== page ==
Don Lincoln

Don Lincoln is a Fermilab scientist.

Subatomic chimeras

In biology, a chimera is a creature whose cells contain the DNA, combined in utero, of two distinct individuals. In today’s column, we describe leptoquarks, a hypothetical new particle that combines the properties of both quarks and leptons. In mythology, the chimera is a beast that is part lion, part snake and part goat. However, in modern times, the term has come to mean any organism that consists of cells from two distinct organisms. Inside the womb, two organisms merge…

What is a WIMP?

Physicists — especially particle physicists — have a habit of choosing colorful names for their various topics of studies. MACHOs and WIMPs are two terms commonly used in dark matter studies. Today’s column tells us what a WIMP is. If you want to understand dark matter, you need to understand terms such as MACHO and WIMP. It’s enough to recall one of those 1970s comic book advertisements for Charles Atlas’ body building program (well, for those of us of a…

The weak force loves particles that spin in one direction but completely ignores particles that spin the other way. In today’s article, I describe a search for a particle that would interact with the ignored spin. Of the four known subatomic forces, the weak force has what seems to be a particularly bizarre behavior. It’s a lefty. What exactly does that mean in the subatomic realm? To understand, you need to remember that fundamental particles spin and that they spin…

An electronvolt, or eV, is the amount of energy an electron or proton gains when accelerated by a one-volt battery. It is a convenient unit for particle physicists to use when they use electric fields to make beams of high energy: If they know the strength of the battery, they know the energy of the beam. TeV. GeV. eV. You don’t have to have read many Fermilab Today articles to have encountered these terms. So what the heck are they?…

Excited quarks are a hypothetical state in which (a) quarks contain within them smaller particles and (b) energy is added to the quarks’ hypothetical constituents and is thus added to the quark. Since E = mc2, more energy in the quarks means they have a higher mass. Therefore scientists look for high-mass quarks that decay by emitting a photon and a regular quark. It is well known that the Standard Model of particle physics is incomplete and that it is…

Subatomic particles like electrons and muons act like tiny magnets. The strength of the magnet is affected by virtual particles. This effect is well known and can be calculated to a precision better than a part in ten billion. A niggling discrepancy between the prediction and measurement of this quantity has the potential to point to physics beyond the Standard Model. Fermilab’s Muon g-2 experiment is poised to study this vexing question. If you take an electrical charge and set…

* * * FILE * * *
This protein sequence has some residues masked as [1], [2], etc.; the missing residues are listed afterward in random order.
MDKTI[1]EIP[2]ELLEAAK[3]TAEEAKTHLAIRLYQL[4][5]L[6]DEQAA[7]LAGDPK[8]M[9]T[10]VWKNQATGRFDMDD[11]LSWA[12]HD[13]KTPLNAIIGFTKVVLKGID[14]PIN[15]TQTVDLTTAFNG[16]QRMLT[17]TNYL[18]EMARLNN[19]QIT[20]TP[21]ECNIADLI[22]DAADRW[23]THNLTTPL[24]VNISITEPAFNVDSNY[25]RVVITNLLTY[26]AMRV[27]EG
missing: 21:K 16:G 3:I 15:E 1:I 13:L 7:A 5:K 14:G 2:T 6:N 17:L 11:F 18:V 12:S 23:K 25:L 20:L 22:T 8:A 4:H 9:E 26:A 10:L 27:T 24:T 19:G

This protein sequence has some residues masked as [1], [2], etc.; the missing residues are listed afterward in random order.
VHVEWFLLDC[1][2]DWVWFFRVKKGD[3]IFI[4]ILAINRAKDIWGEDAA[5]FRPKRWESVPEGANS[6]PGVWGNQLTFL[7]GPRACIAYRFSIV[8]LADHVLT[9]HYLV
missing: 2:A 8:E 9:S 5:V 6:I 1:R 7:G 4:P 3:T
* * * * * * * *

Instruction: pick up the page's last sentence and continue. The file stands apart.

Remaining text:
Learning to connect the dots is one of the first artistic tasks a child accomplishes. In today’s article, we learn how physicists accomplish the same task for a much more complicated puzzle. When two protons collide in the center of the CMS detector, the collision energy can create hundreds of electrically charged particles. These particles roar through the apparatus, crossing individual detector elements. Each particle marks the location of its passage, leaving a string of dots that can be seen…

While Einstein’s theory of special relativity is one of the most mind-bending and nonintuitive ideas of the last century, it turns out that there is a single insight that makes it all far more sensible. Over the past few Physics in a Nutshell columns, we have talked about Einstein’s theory of special relativity and how the operational experience of particle accelerators shows that the theory is true. But there’s a difference between knowing that something is true and understanding why…

In the two decades that have passed since the discovery of the top quark, many things have changed, including the top quark’s transition from newly discovered to well-studied particle. I remember the day in 1995 when the discovery of the top quark was announced at Fermilab. There were reporters. There was champagne. There was a raucous party. It was a big deal, the likes of which are seen once every decade or two. At the time, the top quark discovery…

The twin paradox is a classic seeming conundrum of Einstein’s theory of special relativity. Today’s column explains why it is important that the word “seeming” is added. In reality, there is no paradox. In my last column, I discussed the fact that time passes slower for clocks that are moving at high velocity, and I showed that the Fermilab MINOS beamline proves that the predictions of relativity are right. However, one must be very careful. The “relativity” in the theory’s…